Thank you to Melanie Moore (Board Member of the Highlands Historical Society in Edmonton) for sharing this important piece of history.
There is an old house in the Virginia Park neighbourhood of Edmonton, on 73rd Street and Ada Boulevard. Now empty, it has seen better years. The shingles are coming off, the paint old and faded, the yard overgrown. When asked about the house, neighbours knew little of its story.
Having recently explored the history of my own 100 year old home in Edmonton, I decided to find out more. James Kirkness, and his wife Sarah Steinhauer, built the house in 1909. Prior to that, he and Sarah lived in an adjacent log cabin where they raised their children. The City of Edmonton Archives has a painted-over photograph of James in front of the 1870s log cabin with the new 1909 house behind. Likely James had the painting commissioned, put it in an ornate frame, and hung it proudly in his new home.
There were good reasons for James to be proud of his accomplishments. He had come a long way. In 1864, aged 27 years, he was a poor farmer eking out a living on a small farm in the Parish of Birsay, Orkney Islands, Scotland. He signed on with the Hudson’s Bay Company at Stromness and arrived at York Factory in present day Manitoba a few months later. James traversed Rupert’s Land, working as a labourer at various fur trade outposts, and eventually ended up at Fort Edmonton in 1871 where Company records list him first as an interpreter and later as trader and clerk. While at Fort Edmonton, he met Sarah, the 17-year-old daughter of Henry Bird Steinhauer, an Ojibway Methodist minister who began the Whitefish Settlement northeast of Edmonton. James and Sarah probably met while attending services at the McDougall Methodist Church in Edmonton townsite as they were both listed as congregants there in 1874.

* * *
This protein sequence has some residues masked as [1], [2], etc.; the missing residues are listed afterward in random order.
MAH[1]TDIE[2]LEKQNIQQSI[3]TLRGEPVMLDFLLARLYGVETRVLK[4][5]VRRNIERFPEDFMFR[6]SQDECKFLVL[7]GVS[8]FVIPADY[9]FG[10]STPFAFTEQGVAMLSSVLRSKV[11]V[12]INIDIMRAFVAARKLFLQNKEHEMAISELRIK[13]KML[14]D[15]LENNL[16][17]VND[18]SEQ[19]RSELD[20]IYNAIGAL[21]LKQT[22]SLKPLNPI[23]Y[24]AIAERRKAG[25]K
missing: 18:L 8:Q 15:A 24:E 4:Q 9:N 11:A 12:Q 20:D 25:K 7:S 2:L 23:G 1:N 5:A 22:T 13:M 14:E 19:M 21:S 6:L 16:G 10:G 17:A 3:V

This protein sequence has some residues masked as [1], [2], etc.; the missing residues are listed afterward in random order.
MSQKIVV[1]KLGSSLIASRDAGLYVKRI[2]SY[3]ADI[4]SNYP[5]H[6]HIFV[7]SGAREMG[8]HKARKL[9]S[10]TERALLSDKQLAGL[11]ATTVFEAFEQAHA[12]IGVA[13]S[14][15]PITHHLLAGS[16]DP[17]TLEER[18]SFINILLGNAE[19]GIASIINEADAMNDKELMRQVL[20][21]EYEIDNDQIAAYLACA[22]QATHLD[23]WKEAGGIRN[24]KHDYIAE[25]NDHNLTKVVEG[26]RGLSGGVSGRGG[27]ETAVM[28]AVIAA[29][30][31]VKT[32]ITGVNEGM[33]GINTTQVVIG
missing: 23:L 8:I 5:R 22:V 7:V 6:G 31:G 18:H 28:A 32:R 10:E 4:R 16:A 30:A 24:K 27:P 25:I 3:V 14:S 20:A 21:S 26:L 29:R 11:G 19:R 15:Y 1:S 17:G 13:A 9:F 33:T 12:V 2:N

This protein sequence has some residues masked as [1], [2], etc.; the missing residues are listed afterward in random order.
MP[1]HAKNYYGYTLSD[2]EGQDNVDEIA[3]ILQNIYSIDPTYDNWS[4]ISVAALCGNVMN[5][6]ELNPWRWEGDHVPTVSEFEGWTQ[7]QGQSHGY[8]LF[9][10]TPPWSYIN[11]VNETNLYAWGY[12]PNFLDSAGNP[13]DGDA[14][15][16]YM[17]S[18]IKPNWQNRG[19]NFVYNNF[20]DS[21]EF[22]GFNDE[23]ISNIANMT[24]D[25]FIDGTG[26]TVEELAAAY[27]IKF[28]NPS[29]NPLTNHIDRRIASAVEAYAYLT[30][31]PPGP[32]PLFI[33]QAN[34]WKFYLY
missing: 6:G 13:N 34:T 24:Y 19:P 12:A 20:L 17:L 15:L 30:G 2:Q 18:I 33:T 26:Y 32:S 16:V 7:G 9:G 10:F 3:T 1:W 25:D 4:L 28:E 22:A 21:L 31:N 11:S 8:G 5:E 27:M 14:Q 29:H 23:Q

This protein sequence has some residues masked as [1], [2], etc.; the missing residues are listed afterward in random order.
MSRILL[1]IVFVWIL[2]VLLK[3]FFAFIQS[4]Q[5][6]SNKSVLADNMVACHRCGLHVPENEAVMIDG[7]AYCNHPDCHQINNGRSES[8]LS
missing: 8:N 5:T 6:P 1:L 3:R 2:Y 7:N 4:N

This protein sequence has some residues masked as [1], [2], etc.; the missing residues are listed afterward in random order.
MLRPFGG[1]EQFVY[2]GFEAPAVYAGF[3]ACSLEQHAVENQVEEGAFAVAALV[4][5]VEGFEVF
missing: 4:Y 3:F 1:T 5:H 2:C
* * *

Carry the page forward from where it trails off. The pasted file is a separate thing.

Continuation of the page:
After their marriage around 1874, James and Sarah lived at Fort Edmonton and Lac St. Anne trading posts before residing at the Edmonton Settlement on River Lot 26, around 1882. A tenant had occupied their log cabin while they were at Lac St. Anne. Much of what we know of their lives on the River Lot, now Virginia Park subdivision and Edmonton Exhibition Lands, comes from entries in the Edmonton Bulletin. Sarah and James grew potatoes and raised chickens. Their children attended school, first in their log home, and after 1883 at the one-room schoolhouse in the Belmont district. It was about a five-kilometer walk from their home. Sadly, four of their children died in the spring of 1886 of diphtheria. Another three died young, in infancy. Their short lives are immortalized on a tombstone in the Edmonton Cemetery.
Their three surviving children, including Henry, Charles and Edith, are pictured below around 1905. Edith was 17, Charlie 16 and Henry, 31 years. Henry was already married and living in the Peace River District.
James died in 1911 in Edmonton, a wealthy man. Sarah died almost 20 years later on a farm near Vilna, Alberta. She had little money or belongings. The wealth the couple had built during their marriage was distributed to their children or lost in hard economic times. Their legacy lives on in the naming of the Kirkness neighbourhood and Kirkness Elementary School in Edmonton, and in the development of the Virginia Park subdivision. Their eldest son Henry was their only offspring to have children. His descendants live in various locations in Alberta, as well as two great granddaughters who live in the United States. The Kirkness home is a reminder of the pioneers who shaped early Edmonton.
Written By: Melanie Moore (Board Member of the Highlands Historical Society in Edmonton).
The current blog is based on an article published in Alberta History, Winter 2017.